17. Derek Ramsey says:

    @Gerald – “So a Lesbian UMC Bishop denies the divinity of Jesus, and no one even notices? … I’m shocked that the UMC has fallen so far.”

    Oh, it’s noticed. The UMC is a hotly divided denomination, and the pastors know it. The UMC “supreme court” recently ruled against Oliveto and has instructed her jurisdiction to bring her to “trial”. The jurisdiction may well defy the order and the denomination may ultimately experience a schism. This is probably a good thing, but it’s not going to happen overnight. A lot of individual churches are waiting to decide on leaving the denomination until the “legal” process resolves. A lot hinges on the ramifications of that case. We may well see the UMC take a strong stance in the next few years, or maybe it will dissolve completely.

  18. Opus says:

    I once represented a young woman in her Matrimonial Affairs who wanted out from her perfectly legal marriage and alleged that her husband had abused her by punching her on the knee. On further enquiry she confessed to me that she had deliberately annoyed her husband so much that (he doing what she wanted namely hitting her) she could now regard herself as a victim and obtain a Divorce alleging violence and thus at the same time an Ouster Injunction. Legally she was right and so she obtained in the Family Court a Divorce and an Injunction. She then decided that I might be Mr Right – it is very difficult to be polite to ones client when she has, faking physical incapacity, thrown her arms around ones neck and is refusing to let go. We performed some sort of two-step towards the front door and even then on the doorstep she did not wish for extrication.

    As I say she was divorced whereupon she decided that ,being a Roman Catholic she wanted an annulment and thus for the first and only time I donned my cap as a Canon Lawyer. I must say however that I rather liked the way the Church handled the matter that is to say in Latin and in great seriousness and thus not ramshackle or illiterately like the Family Court. I forget what her reasoning for an annulment might have been though I am sure it could have had no more veracity that that for her Divorce. Last time I saw her (a year or two later) she was pushing a Pram so it all turned out for the best.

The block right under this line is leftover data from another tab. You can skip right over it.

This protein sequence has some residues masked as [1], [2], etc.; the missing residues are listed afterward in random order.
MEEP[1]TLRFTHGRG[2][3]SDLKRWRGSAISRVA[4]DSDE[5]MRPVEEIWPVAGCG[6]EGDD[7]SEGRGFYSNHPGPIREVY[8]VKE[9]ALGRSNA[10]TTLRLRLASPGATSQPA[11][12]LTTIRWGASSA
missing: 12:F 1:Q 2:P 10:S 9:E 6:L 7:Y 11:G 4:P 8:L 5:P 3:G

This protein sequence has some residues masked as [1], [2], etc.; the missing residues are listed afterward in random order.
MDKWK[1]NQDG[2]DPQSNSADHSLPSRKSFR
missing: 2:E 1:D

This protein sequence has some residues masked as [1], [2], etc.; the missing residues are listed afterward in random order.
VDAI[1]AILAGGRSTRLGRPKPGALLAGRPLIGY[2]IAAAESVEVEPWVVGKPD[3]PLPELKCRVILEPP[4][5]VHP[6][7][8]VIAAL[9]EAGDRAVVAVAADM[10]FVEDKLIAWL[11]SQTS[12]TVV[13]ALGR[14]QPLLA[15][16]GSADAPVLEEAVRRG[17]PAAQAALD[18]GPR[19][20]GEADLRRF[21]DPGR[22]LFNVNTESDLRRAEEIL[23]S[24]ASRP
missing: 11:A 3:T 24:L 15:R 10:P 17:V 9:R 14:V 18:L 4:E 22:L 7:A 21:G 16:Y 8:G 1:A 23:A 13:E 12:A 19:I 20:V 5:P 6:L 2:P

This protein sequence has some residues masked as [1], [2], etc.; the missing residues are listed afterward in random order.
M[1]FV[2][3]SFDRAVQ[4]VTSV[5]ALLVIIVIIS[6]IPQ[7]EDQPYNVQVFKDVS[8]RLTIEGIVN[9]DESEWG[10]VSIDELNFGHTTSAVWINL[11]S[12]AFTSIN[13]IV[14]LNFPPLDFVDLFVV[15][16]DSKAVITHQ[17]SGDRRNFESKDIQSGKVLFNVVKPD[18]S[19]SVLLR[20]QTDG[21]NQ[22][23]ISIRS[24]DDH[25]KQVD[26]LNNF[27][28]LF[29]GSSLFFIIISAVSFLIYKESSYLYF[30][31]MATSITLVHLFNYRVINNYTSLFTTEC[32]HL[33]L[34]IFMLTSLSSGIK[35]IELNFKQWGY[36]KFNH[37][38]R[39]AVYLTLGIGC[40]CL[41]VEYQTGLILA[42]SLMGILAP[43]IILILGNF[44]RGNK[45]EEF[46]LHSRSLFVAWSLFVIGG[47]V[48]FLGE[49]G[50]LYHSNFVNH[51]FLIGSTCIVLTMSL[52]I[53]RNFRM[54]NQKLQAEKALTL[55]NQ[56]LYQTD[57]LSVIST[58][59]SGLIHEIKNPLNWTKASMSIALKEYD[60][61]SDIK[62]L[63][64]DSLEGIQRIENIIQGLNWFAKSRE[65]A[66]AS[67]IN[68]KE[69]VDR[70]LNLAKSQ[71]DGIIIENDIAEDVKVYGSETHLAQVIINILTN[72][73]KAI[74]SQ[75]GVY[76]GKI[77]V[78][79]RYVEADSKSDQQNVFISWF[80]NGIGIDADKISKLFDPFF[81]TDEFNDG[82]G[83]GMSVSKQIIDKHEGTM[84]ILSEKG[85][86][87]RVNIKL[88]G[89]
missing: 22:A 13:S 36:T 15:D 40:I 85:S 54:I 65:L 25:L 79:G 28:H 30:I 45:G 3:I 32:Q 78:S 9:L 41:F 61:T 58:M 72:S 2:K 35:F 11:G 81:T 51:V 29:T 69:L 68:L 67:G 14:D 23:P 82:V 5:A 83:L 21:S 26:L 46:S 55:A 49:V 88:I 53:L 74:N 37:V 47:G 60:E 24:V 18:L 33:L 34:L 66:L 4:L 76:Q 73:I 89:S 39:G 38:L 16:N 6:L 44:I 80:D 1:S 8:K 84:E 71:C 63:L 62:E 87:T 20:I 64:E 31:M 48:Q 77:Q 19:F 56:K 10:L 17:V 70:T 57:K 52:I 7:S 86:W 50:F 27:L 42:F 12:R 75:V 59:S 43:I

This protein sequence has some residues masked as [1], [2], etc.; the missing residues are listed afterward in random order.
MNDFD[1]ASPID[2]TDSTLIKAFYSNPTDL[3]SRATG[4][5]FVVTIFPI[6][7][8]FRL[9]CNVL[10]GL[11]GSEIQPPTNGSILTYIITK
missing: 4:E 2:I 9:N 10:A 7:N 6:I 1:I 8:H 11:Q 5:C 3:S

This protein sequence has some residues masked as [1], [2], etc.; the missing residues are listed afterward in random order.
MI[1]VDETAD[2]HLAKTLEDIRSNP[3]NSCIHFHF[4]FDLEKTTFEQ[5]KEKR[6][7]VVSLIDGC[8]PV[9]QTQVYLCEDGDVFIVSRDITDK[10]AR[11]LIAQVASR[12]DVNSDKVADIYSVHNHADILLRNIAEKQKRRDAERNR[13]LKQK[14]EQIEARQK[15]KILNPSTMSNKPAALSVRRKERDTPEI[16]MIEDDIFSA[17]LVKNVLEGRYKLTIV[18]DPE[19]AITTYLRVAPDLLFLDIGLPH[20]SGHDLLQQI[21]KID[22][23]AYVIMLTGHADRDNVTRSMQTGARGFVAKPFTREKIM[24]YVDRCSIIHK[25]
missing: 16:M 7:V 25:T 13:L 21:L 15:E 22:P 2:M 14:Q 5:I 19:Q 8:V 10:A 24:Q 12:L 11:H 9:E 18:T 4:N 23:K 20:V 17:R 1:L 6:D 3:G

God she was ugly.

  19. Dalrock says:

    The case of Pastor Sensing’s “eldest” just got weirder. See the edit I just added to the bottom of the OP for details.

  20. LexHow says:

    @DalRock WHat you see now is the Vatican 2 Apostate Novus Ordo Sect. Vatican 2 is absolute heresy, therefore, is not Catholic. It started in 1962. Under true Catholic law, the ordinations of the bishops and priests are AT BEST Valid but are definitely ILLEGAL/ILLICIT. There are ONLY a few both VALID and Licit(Legal) Catholic Bishops out there and THEY WILL NEVER DO IT. Bishop Sanborn, Pivaranus, Dolan, Wiliamson, Zendejas, Faure, Tissier.

  21. RobJ says:

    “What Pastor Sensing is carefully not disclosing with his gender neutral language is that his hard bitten combat veteran “eldest” is his daughter.”

    “…a military sci-fi tale of far future Marines landing on their homeworld to wrest it back from the bad guys.”

    Yet he breezily describes the villains in his daughter’s book as bad GUYS.

  22. flathatter45 says:

    Dalrock, as an orthodox Catholic with pre-Vatican II sensibilities, I can tell you that a lot of us are uneasy about the seemingly easygoing attitude of some bishops about annulments. But let me add some perspective: one reason American annulments seem so high is that by comparison, nominal Catholic couples in Europe are less likely to seek a church wedding over a civil ceremony. Those couples in Europe that do marry in the church and later divorce are far less likely to even bother with the annulment process. Even in the USA, a fair number of divorced Catholics don’t bother with it. Often as not, they find a Protestant sect that has long abandoned Christ’s teaching on marriage. Also, poor catechesis, mental or emotional immaturity, or mental or emotional instability brought on by childhoods filled with ritalin, prozac, a woman who has so many notches on her belt her ability to pair bond is in serious doubt, those are all potentially impediments to a valid union.

  23. earlthomas786 says:

    When the Catholic church puts up a FAQ telling its people to come on down and file the papers, they and their devotees (lookin’ at you Earl) should expect criticism from people who care about civil society and its families.